You all have likely experienced it and utilized it. It is ubiquitous and extremely well known for its performance, capability, and versatility. Despite the title, I am not writing about the No. 2 pencils common in schools, but rather Boeing’s venerable 757 – dubbed the “flying pencil” for its long and narrow appearance. Reliable and common like a pencil, the 757 is central to the networks of today’s largest airlines. Now aircraft OEMs face pressure to replace the ageing platform with something even better – substituting pencils with pens, so to speak.
First built in 1982, Boeing designed the 757 to replace the smaller 727 on short to medium haul routes. With room for 200 passengers compared to the 727’s capacity of 150, the aircraft is ideal for denser route pairings. The aircraft features a choice of powerful Rolls Royce RB211 or Pratt & Whitney PW2000 turbofans that, in combination with a relatively large wing, give the aircraft excellent takeoff performance – critical for operating at airports with short runways or at high altitude. With all this, the 757 boasts a maximum range of 4,100 nautical miles, making it perfect for transatlantic or transcontinental flights, especially on “thin” routes that do not warrant larger capacity twin-aisle aircraft. Furthermore, airline management teams are satisfied with the aircraft’s common type rating with the 767 and similar systems, thereby reducing costs.
Fast-forwarding 32 years, the 757 has ended production as of 2004 and there are 832 remaining in active service out of 1,050 delivered. In the United States, the aircraft remains popular, notably among Delta, United, and American. In Europe, a number of charter operators, like Thomson Airways, continue to operate the aircraft in dense seat configurations to popular leisure destinations.
However, the aircraft has an obvious age problem. The average age of the active fleet today is 21 years, but because there is currently no true replacement, the average retirement age for the 757 is around 30 years, or about three years more than a typical narrowbody aircraft. While it is outliving some of its narrowbody compadres, it still mandates a replacement.
Thus is the conundrum that Airbus and Boeing face. Both are in the middle of major development programs, and Boeing in particular is recovering from the 787 production hangover. In fact, Boeing CEO Jim McNerney stated that the manufacturer’s philosophy going forward will not involve “moonshots,” but instead will focus on derivative programs and harvesting current technology. Neither manufacturer is in the mood for the risk of another clean-sheet design right now.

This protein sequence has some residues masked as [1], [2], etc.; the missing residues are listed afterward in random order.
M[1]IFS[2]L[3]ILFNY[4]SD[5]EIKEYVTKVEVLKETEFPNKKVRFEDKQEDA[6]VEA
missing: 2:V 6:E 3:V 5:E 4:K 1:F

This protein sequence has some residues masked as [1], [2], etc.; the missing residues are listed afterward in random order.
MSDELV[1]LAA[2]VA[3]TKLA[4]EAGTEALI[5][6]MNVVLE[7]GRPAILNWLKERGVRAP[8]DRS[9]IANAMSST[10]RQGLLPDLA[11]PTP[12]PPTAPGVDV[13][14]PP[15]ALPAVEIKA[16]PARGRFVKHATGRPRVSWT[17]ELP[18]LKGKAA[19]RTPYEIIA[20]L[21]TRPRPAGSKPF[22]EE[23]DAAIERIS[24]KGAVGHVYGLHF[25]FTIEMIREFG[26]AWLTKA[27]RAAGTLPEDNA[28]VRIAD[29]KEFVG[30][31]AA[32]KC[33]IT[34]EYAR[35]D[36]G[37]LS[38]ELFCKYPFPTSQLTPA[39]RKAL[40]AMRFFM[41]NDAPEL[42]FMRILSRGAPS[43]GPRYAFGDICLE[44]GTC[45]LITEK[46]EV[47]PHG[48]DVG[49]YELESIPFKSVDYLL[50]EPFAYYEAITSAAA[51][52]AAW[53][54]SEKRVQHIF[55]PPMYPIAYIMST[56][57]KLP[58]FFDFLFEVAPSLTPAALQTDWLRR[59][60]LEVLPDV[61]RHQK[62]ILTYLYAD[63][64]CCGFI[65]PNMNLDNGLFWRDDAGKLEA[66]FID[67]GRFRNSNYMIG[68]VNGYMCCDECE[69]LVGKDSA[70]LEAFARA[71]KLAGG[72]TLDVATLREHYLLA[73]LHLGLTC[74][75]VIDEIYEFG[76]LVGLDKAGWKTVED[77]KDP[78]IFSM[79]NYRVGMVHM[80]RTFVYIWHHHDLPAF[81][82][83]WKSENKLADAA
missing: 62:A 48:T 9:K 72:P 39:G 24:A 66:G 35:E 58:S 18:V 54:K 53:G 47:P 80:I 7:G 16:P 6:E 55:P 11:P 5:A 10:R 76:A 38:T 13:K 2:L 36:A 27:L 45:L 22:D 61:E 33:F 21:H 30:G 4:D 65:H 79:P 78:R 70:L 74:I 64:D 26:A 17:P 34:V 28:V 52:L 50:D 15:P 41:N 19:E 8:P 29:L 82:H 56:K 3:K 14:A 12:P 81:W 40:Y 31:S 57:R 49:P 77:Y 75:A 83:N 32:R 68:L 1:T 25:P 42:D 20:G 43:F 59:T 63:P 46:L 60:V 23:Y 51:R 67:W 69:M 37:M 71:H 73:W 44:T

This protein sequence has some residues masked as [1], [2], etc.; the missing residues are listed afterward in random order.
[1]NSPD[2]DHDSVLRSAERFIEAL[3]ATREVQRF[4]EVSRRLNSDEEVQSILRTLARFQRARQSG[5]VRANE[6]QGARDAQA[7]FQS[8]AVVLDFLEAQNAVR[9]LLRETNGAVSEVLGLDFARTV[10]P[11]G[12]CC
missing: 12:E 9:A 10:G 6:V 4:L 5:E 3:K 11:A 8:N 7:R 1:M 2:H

So, I pose again, how do you replace a pencil? How do you replace such a commonplace, reliable, and indispensable tool with something that is at least 20% more efficient? At the same time, how do you avoid a “moonshot” and the associated risk and costs?
Airbus has decided to seize a copy of Boeing’s 1982 playbook and has announced the development of the A321neoLR, a derivative of the A321neo with extra range accomplished by activation of an auxiliary fuel tank that should exceed the 757’s current range. By building these aircraft concurrently, similar to how the 757 and 767 were built, Airbus is no doubt hoping to achieve higher program profitability by sharing the non-recurring engineering (NRE) costs.
Airbus’ first-mover tactics have placed Boeing in an interesting position. Boeing has already announced it will not build a long-range version of the 737 MAX 9 to counter Airbus, perhaps realizing that there is limited room for differentiation and sales between two manufacturers for a niche aircraft. A re-engined version of the current 757 also seems out of the question since the tooling and supply chain are highly diminished, and the technology platform is obsolete.
At this moment, Boeing does not seem to be concerned about a 757 replacement, but the implications reach beyond the next 5-10 years. With the announced intention of building a clean-sheet 737 replacement by 2030, more questions arise around the potential configuration of such an aircraft. Could it be a 757 replacement, even though the A321neoLR will have been in production already for a number of years? If so, would this mean that Boeing views the center of the market at 180-200 seats, rather than the current 150? If fuel prices continue to decline, how does this change the future product offering? Lastly, new entrants like Japan’s Mitsubishi and China’s Comac may pose additional sales competition in the narrowbody segment with new models. Therefore, while Boeing may not attempt to replace the pencil today, it may have to face the task in the next decade.